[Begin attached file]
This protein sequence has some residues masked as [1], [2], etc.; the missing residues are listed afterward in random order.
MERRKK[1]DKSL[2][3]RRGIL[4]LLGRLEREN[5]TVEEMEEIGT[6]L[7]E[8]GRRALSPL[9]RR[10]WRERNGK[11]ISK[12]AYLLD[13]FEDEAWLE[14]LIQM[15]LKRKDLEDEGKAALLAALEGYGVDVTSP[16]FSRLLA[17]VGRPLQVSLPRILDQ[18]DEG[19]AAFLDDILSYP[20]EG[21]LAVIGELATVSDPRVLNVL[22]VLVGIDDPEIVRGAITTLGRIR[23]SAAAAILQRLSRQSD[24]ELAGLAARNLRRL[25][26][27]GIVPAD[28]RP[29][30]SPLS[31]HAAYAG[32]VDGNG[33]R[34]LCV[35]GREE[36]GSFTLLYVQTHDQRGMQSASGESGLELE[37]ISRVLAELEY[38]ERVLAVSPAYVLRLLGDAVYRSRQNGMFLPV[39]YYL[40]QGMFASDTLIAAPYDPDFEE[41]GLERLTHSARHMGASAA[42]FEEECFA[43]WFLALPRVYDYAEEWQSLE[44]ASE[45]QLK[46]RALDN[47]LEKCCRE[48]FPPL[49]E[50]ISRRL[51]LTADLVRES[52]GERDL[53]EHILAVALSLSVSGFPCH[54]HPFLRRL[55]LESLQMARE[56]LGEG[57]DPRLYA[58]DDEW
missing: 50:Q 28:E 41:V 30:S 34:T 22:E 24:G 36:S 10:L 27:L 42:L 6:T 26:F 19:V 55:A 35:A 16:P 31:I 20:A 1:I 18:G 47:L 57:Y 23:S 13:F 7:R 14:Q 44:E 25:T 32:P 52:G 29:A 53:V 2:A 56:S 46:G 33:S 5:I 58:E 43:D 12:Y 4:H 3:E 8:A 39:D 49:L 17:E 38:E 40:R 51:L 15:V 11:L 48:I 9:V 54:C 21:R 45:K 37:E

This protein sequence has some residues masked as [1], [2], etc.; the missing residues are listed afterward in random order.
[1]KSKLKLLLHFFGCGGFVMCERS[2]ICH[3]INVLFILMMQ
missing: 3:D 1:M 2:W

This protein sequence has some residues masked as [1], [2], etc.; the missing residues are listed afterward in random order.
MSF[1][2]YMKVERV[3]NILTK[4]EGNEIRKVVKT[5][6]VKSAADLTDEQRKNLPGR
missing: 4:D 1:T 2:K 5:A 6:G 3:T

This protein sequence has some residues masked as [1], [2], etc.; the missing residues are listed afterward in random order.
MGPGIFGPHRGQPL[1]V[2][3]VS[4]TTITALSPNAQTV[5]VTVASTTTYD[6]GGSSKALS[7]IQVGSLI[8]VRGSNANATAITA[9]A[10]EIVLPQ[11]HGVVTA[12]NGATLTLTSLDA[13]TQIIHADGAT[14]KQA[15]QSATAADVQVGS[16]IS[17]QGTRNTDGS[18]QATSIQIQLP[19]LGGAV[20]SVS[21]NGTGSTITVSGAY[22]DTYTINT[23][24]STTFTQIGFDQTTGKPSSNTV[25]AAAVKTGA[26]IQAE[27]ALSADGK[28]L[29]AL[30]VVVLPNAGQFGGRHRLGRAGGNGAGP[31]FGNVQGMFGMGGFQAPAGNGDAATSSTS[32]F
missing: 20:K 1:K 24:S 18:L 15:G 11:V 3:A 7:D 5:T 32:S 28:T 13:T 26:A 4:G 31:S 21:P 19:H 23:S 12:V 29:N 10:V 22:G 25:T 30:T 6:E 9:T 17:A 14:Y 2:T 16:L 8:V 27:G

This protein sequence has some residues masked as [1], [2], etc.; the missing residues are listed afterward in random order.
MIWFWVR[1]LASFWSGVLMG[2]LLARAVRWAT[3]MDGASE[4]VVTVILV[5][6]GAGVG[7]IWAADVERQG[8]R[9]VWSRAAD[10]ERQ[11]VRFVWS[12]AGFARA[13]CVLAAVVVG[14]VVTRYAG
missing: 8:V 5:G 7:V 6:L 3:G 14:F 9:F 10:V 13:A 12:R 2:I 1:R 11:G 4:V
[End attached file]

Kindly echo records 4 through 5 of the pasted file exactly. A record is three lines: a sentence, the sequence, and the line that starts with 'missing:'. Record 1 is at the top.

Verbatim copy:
This protein sequence has some residues masked as [1], [2], etc.; the missing residues are listed afterward in random order.
MGPGIFGPHRGQPL[1]V[2][3]VS[4]TTITALSPNAQTV[5]VTVASTTTYD[6]GGSSKALS[7]IQVGSLI[8]VRGSNANATAITA[9]A[10]EIVLPQ[11]HGVVTA[12]NGATLTLTSLDA[13]TQIIHADGAT[14]KQA[15]QSATAADVQVGS[16]IS[17]QGTRNTDGS[18]QATSIQIQLP[19]LGGAV[20]SVS[21]NGTGSTITVSGAY[22]DTYTINT[23][24]STTFTQIGFDQTTGKPSSNTV[25]AAAVKTGA[26]IQAE[27]ALSADGK[28]L[29]AL[30]VVVLPNAGQFGGRHRLGRAGGNGAGP[31]FGNVQGMFGMGGFQAPAGNGDAATSSTS[32]F
missing: 20:K 1:K 24:S 18:L 15:G 11:V 3:A 7:D 5:T 32:S 28:T 13:T 26:A 4:G 31:S 21:P 19:H 23:S 12:V 29:N 10:V 22:G 25:T 30:T 6:E 9:T 17:A 14:Y 2:T 16:L 8:V 27:G

This protein sequence has some residues masked as [1], [2], etc.; the missing residues are listed afterward in random order.
MIWFWVR[1]LASFWSGVLMG[2]LLARAVRWAT[3]MDGASE[4]VVTVILV[5][6]GAGVG[7]IWAADVERQG[8]R[9]VWSRAAD[10]ERQ[11]VRFVWS[12]AGFARA[13]CVLAAVVVG[14]VVTRYAG
missing: 8:V 5:G 7:V 6:L 3:G 14:F 9:F 10:V 13:A 12:R 2:I 1:R 11:G 4:V